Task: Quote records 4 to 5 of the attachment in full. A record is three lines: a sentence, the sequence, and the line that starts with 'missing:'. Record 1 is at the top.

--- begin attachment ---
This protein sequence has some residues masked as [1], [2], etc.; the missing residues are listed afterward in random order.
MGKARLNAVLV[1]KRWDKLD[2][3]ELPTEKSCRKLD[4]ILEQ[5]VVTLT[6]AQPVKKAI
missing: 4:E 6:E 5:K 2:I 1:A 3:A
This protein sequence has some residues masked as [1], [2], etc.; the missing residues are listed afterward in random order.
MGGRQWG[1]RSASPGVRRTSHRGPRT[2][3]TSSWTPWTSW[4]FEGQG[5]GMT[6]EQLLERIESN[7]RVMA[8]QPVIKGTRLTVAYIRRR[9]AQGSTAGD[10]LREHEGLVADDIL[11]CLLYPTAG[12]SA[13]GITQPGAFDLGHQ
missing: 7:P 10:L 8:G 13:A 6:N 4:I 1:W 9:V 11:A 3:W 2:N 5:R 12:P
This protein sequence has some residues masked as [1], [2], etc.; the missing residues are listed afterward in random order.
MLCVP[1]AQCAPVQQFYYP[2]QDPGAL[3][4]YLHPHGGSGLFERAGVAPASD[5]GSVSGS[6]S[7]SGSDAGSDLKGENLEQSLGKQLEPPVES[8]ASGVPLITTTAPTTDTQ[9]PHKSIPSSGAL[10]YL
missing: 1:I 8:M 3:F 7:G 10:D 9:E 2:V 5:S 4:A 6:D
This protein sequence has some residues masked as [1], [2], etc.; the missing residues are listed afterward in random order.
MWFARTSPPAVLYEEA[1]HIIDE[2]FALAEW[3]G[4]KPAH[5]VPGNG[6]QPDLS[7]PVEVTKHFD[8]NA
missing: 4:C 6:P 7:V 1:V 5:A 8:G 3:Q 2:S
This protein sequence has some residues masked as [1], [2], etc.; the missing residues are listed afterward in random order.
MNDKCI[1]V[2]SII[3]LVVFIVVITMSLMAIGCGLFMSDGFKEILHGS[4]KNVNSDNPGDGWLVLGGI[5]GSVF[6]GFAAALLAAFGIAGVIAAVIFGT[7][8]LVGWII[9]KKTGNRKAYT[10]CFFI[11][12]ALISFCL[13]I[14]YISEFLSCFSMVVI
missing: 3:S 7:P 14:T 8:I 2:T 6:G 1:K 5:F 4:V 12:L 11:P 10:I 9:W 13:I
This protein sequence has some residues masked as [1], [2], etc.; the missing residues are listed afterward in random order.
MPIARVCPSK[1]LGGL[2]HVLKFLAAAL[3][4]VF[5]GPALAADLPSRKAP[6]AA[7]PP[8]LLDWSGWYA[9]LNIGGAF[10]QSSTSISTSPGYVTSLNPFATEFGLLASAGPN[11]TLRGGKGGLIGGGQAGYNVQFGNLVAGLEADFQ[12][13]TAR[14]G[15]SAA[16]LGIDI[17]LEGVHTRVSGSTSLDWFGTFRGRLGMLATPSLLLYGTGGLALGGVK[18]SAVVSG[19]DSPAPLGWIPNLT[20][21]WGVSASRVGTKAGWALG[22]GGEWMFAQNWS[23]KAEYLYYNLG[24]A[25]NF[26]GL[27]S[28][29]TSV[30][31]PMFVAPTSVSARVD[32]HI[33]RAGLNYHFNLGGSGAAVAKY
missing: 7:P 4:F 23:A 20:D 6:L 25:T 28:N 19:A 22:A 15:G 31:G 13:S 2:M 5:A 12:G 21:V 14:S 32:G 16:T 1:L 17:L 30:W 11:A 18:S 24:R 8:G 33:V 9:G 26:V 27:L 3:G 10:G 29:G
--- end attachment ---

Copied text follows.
This protein sequence has some residues masked as [1], [2], etc.; the missing residues are listed afterward in random order.
MWFARTSPPAVLYEEA[1]HIIDE[2]FALAEW[3]G[4]KPAH[5]VPGNG[6]QPDLS[7]PVEVTKHFD[8]NA
missing: 4:C 6:P 7:V 1:V 5:A 8:G 3:Q 2:S
This protein sequence has some residues masked as [1], [2], etc.; the missing residues are listed afterward in random order.
MNDKCI[1]V[2]SII[3]LVVFIVVITMSLMAIGCGLFMSDGFKEILHGS[4]KNVNSDNPGDGWLVLGGI[5]GSVF[6]GFAAALLAAFGIAGVIAAVIFGT[7][8]LVGWII[9]KKTGNRKAYT[10]CFFI[11][12]ALISFCL[13]I[14]YISEFLSCFSMVVI
missing: 3:S 7:P 14:T 8:I 2:T 6:G 1:K 5:F 4:V 12:L 11:P 10:I 9:W 13:I